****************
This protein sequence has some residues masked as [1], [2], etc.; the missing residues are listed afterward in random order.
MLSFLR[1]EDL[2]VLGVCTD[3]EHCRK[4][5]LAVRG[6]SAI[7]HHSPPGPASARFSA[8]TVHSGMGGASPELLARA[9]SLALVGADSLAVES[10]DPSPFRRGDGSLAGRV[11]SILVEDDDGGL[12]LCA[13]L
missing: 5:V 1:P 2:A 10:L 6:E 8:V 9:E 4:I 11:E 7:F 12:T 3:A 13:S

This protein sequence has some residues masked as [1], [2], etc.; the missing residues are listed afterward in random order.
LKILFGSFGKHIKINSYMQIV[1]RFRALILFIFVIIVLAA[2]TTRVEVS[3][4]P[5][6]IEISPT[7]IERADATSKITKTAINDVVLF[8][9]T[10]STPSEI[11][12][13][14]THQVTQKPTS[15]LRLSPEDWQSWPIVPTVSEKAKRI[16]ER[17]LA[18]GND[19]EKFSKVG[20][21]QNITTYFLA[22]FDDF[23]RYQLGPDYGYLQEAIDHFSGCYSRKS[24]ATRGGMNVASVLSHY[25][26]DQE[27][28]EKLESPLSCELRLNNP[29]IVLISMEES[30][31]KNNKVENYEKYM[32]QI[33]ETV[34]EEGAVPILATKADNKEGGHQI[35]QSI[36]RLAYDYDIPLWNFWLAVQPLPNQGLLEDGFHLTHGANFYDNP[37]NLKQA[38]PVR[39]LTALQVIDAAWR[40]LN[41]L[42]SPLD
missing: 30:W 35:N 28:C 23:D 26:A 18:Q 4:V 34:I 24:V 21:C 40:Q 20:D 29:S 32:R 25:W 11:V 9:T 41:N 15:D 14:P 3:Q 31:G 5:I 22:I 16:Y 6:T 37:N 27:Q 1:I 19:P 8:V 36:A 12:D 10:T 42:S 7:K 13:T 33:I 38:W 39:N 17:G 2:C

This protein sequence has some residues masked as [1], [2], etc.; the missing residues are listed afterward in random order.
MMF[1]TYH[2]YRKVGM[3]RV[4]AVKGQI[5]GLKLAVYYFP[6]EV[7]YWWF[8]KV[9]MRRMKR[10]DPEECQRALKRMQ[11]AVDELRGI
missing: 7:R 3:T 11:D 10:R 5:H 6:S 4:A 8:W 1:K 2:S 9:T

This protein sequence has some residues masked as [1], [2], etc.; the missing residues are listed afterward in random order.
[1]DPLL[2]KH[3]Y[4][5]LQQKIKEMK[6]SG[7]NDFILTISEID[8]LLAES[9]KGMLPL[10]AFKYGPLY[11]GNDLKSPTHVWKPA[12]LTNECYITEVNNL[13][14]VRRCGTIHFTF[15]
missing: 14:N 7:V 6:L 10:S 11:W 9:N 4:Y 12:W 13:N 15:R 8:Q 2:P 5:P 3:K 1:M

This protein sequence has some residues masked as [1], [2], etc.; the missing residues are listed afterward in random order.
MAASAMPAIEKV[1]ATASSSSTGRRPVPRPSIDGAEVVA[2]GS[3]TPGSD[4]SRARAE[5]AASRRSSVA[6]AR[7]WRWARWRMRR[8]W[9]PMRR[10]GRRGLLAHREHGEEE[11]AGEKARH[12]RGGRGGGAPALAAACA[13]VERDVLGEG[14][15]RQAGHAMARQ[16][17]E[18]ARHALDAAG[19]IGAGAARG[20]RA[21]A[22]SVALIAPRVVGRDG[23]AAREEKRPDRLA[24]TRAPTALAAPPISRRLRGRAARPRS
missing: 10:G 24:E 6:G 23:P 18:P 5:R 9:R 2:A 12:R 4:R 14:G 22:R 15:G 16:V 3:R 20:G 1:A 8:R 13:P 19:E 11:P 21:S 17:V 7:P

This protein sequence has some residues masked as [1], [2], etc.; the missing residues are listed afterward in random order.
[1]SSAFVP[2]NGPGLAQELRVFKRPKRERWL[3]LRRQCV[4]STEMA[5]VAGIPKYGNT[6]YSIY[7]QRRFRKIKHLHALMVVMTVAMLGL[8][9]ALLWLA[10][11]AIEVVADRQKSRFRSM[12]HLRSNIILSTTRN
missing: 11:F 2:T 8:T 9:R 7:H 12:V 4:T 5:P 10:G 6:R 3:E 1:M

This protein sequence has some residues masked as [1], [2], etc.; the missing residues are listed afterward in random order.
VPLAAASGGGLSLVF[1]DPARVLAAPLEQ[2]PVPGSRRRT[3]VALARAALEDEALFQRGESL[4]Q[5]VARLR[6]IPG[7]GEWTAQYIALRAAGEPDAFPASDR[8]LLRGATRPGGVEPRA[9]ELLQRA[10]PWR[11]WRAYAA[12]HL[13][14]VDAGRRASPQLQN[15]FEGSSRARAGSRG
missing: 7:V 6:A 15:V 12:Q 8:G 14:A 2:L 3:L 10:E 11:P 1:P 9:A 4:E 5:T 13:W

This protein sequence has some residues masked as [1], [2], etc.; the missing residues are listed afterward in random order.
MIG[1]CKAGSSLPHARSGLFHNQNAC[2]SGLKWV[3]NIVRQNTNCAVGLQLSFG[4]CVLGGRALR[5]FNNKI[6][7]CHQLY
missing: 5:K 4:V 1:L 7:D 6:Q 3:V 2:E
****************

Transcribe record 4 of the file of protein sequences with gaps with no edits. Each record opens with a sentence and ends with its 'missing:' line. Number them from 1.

This protein sequence has some residues masked as [1], [2], etc.; the missing residues are listed afterward in random order.
[1]DPLL[2]KH[3]Y[4][5]LQQKIKEMK[6]SG[7]NDFILTISEID[8]LLAES[9]KGMLPL[10]AFKYGPLY[11]GNDLKSPTHVWKPA[12]LTNECYITEVNNL[13][14]VRRCGTIHFTF[15]
missing: 14:N 7:V 6:L 10:S 11:W 9:N 4:Y 12:W 13:N 15:R 8:Q 2:P 5:P 3:K 1:M